Used by press agencies, forensic institutes and the military, Tungstène is currently looking for a somewhat broader distribution network, but its French developer and patent owner Roger Cozien, states quite specifically that this is no software for end-users. It requires at least one full week of training before you can work with it. When you can, you can tell with virtually 100% confidence an image has been altered digitally.
Agence Presse, France, uses Tungstène to check whether what is depicted by a photo is was really there when the photographer shot the image, or whether elements have been added or left out.
Tungstène can do more, though.
It will also show areas that have been retouched. If part of a face has been shadow-lifted because of cosmetic reasons, the software will show the affected area in bright colours.
While Tungstène can show whether a photograph has been tampered with, and which areas have been affected, it can't interpret the results. For example, when a shot of three F16s shows one of them lacks the invisible heat footprint that real F16s produce in the vapour trail, the interpretation is easy: that one plane has been digitally added.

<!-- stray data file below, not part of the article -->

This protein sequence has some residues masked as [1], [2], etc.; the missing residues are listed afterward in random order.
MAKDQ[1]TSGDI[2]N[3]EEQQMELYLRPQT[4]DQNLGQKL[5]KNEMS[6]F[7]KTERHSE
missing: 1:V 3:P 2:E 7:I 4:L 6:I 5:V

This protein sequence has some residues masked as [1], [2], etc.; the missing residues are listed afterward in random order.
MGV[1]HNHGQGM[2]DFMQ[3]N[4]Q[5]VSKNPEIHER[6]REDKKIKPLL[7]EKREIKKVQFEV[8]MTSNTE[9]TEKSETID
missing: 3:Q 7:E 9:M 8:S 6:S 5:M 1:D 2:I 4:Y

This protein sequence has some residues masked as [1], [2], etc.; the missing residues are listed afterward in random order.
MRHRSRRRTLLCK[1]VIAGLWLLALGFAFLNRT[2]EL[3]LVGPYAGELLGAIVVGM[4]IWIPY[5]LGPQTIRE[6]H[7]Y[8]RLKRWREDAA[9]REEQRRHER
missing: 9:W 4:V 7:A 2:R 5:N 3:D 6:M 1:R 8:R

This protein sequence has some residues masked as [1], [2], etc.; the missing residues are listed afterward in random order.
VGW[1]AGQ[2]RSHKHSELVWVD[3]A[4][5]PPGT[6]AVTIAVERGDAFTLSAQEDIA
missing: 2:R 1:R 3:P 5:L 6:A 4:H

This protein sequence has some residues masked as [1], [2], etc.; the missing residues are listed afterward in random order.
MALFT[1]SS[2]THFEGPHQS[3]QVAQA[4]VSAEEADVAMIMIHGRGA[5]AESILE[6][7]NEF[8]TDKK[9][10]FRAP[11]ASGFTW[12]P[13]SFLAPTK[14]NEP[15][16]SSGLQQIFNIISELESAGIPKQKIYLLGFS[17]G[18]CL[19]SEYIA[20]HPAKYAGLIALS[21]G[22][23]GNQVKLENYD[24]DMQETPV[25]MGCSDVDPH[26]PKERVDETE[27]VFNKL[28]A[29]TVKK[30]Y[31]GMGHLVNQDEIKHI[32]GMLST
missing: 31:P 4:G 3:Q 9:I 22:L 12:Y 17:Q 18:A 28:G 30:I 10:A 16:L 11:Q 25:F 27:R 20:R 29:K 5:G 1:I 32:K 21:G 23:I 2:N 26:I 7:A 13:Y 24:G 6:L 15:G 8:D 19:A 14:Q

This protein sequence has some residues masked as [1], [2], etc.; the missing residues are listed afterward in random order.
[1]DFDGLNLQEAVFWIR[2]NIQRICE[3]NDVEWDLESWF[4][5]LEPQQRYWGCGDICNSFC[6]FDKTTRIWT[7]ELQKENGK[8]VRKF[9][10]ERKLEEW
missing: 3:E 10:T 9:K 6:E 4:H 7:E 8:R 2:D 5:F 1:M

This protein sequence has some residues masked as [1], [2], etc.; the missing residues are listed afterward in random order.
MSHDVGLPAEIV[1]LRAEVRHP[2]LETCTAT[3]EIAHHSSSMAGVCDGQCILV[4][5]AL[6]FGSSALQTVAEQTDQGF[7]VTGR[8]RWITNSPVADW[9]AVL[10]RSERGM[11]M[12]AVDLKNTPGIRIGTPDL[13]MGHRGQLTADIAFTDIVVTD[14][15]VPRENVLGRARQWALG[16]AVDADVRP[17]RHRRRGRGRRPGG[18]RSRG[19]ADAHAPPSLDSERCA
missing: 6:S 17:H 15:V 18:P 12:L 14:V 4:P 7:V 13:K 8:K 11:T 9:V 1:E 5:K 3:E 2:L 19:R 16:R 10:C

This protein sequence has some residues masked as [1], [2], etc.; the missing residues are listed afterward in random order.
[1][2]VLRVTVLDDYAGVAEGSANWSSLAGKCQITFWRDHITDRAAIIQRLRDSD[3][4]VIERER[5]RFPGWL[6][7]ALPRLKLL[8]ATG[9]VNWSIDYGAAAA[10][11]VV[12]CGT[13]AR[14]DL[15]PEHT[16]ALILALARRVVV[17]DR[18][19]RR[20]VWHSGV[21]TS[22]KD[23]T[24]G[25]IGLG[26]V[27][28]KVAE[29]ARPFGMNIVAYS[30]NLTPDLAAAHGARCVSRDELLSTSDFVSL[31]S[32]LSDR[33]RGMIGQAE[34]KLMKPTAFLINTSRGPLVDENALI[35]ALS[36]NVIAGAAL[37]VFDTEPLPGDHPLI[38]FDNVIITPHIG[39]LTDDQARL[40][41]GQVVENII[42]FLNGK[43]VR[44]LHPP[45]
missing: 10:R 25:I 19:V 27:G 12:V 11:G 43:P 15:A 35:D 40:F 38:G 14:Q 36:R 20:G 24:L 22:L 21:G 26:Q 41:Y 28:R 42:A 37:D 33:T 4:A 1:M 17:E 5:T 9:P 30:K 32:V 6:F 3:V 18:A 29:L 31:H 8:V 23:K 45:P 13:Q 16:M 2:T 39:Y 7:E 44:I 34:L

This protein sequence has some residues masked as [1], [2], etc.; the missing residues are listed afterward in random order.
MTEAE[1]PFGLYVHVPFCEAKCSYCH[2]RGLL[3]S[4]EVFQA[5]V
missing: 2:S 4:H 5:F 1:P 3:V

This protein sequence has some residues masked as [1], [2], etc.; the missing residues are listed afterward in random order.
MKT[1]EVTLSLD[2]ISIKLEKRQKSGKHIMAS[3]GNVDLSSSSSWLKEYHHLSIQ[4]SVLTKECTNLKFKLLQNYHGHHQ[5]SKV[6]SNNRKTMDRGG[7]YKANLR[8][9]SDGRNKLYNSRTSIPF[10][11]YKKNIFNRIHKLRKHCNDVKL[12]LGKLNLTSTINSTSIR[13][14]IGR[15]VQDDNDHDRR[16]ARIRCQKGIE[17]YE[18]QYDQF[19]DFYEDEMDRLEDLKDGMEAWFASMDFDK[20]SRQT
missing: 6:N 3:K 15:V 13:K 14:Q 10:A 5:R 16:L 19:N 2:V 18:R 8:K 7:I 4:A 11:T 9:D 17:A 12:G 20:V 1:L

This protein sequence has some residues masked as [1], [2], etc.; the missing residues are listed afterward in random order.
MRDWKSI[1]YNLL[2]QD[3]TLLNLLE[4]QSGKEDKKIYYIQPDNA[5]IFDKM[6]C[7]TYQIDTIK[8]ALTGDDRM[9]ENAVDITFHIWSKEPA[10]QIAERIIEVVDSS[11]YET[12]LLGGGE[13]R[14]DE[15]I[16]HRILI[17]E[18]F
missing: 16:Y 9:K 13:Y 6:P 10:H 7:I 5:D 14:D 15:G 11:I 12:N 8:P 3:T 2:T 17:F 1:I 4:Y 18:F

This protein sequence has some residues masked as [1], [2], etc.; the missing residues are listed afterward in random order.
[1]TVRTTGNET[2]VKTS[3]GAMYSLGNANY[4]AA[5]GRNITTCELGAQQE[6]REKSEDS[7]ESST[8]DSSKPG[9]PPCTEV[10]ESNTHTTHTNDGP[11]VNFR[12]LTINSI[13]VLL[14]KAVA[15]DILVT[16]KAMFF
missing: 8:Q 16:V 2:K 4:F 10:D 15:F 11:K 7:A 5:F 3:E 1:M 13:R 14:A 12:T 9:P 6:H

When Tungstène shows a shadow area has been altered, the interpretation becomes more of a puzzle: was it changed because of cosmetic reasons, or to emphasise the person's importance by making her stand out more?
The interpretation part and the rather complicated filter technology used in Tungstène makes it software that requires training. Cozien and his firm eXo Makina are already working on a video version. In 2013, Tungstène is set to conquer the US.
Tungstène's power: A photo of Kate Middleton proves to be fake. The software reveals the full head and hair have been "Photoshopped" on someone else's body.
The software also detected an edited square right in the middle of the chest. Cozien used the app's multispectral tools to find these "retouches".